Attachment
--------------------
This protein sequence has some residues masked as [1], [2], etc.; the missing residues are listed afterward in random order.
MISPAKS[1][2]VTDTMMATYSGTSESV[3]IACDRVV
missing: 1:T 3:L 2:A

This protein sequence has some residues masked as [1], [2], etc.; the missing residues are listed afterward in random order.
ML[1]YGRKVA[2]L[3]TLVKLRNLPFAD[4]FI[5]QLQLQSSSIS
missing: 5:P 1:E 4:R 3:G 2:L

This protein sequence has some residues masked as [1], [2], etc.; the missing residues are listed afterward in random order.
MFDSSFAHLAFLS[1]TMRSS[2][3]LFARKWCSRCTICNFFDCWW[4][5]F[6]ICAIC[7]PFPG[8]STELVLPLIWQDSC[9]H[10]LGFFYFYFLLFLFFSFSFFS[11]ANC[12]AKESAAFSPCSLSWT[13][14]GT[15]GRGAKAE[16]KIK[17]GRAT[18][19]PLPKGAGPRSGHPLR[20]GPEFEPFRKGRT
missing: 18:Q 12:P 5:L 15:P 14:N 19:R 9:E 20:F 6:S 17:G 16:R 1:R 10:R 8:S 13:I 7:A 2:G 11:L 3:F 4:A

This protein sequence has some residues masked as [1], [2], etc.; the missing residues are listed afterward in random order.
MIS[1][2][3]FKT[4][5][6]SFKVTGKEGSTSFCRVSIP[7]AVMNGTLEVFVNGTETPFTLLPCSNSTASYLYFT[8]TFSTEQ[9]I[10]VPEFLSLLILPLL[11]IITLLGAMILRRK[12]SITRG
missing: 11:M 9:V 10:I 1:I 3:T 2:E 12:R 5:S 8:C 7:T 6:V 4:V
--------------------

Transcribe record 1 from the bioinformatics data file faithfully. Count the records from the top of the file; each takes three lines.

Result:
This protein sequence has some residues masked as [1], [2], etc.; the missing residues are listed afterward in random order.
MISPAKS[1][2]VTDTMMATYSGTSESV[3]IACDRVV
missing: 1:T 3:L 2:A